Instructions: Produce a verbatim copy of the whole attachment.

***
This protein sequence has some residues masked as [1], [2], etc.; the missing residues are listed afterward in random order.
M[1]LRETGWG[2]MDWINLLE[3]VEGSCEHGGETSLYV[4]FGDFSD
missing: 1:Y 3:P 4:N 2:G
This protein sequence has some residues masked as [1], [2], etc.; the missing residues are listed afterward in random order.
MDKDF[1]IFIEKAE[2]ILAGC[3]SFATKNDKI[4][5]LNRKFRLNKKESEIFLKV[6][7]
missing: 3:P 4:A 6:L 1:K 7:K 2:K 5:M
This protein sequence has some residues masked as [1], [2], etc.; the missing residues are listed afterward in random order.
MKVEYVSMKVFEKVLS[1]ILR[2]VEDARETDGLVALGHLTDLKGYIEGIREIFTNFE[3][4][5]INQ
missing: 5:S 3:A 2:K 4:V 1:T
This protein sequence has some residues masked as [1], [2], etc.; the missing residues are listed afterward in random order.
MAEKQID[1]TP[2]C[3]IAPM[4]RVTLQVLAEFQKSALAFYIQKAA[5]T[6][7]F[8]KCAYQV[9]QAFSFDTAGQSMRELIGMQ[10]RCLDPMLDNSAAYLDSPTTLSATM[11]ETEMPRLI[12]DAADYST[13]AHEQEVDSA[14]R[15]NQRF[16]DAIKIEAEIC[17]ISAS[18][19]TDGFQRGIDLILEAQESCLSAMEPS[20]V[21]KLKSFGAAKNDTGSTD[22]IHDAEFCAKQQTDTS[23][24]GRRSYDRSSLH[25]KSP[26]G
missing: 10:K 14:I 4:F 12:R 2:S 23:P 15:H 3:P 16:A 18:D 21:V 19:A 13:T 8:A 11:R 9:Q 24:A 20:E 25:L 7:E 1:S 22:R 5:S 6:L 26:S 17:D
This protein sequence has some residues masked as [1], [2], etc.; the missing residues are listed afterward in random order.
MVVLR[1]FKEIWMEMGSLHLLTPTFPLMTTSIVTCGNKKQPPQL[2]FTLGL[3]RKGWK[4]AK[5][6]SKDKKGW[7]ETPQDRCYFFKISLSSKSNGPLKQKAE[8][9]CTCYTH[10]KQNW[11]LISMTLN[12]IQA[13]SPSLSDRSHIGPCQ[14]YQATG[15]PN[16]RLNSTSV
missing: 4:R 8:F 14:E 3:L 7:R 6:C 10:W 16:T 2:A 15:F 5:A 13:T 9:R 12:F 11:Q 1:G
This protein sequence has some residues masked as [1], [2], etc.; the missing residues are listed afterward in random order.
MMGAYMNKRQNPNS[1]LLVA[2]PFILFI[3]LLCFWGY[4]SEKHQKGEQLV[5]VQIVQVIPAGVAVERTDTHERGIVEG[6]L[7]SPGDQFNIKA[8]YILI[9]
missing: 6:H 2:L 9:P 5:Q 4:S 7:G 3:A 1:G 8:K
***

This protein sequence has some residues masked as [1], [2], etc.; the missing residues are listed afterward in random order.
M[1]LRETGWG[2]MDWINLLE[3]VEGSCEHGGETSLYV[4]FGDFSD
missing: 1:Y 3:P 4:N 2:G
This protein sequence has some residues masked as [1], [2], etc.; the missing residues are listed afterward in random order.
MDKDF[1]IFIEKAE[2]ILAGC[3]SFATKNDKI[4][5]LNRKFRLNKKESEIFLKV[6][7]
missing: 3:P 4:A 6:L 1:K 7:K 2:K 5:M
This protein sequence has some residues masked as [1], [2], etc.; the missing residues are listed afterward in random order.
MKVEYVSMKVFEKVLS[1]ILR[2]VEDARETDGLVALGHLTDLKGYIEGIREIFTNFE[3][4][5]INQ
missing: 5:S 3:A 2:K 4:V 1:T
This protein sequence has some residues masked as [1], [2], etc.; the missing residues are listed afterward in random order.
MAEKQID[1]TP[2]C[3]IAPM[4]RVTLQVLAEFQKSALAFYIQKAA[5]T[6][7]F[8]KCAYQV[9]QAFSFDTAGQSMRELIGMQ[10]RCLDPMLDNSAAYLDSPTTLSATM[11]ETEMPRLI[12]DAADYST[13]AHEQEVDSA[14]R[15]NQRF[16]DAIKIEAEIC[17]ISAS[18][19]TDGFQRGIDLILEAQESCLSAMEPS[20]V[21]KLKSFGAAKNDTGSTD[22]IHDAEFCAKQQTDTS[23][24]GRRSYDRSSLH[25]KSP[26]G
missing: 10:K 14:I 4:F 12:R 2:S 23:P 15:H 3:P 16:A 18:D 21:V 19:A 13:T 8:A 11:R 9:Q 24:A 20:E 25:L 7:E 1:S 22:R 5:S 6:L 26:S 17:D
This protein sequence has some residues masked as [1], [2], etc.; the missing residues are listed afterward in random order.
MVVLR[1]FKEIWMEMGSLHLLTPTFPLMTTSIVTCGNKKQPPQL[2]FTLGL[3]RKGWK[4]AK[5][6]SKDKKGW[7]ETPQDRCYFFKISLSSKSNGPLKQKAE[8][9]CTCYTH[10]KQNW[11]LISMTLN[12]IQA[13]SPSLSDRSHIGPCQ[14]YQATG[15]PN[16]RLNSTSV
missing: 4:R 8:F 14:E 3:L 7:R 6:C 10:W 16:T 2:A 15:F 5:A 13:T 9:R 12:F 11:Q 1:G
This protein sequence has some residues masked as [1], [2], etc.; the missing residues are listed afterward in random order.
MMGAYMNKRQNPNS[1]LLVA[2]PFILFI[3]LLCFWGY[4]SEKHQKGEQLV[5]VQIVQVIPAGVAVERTDTHERGIVEG[6]L[7]SPGDQFNIKA[8]YILI[9]
missing: 6:H 2:L 9:P 5:Q 4:S 7:G 3:A 1:G 8:K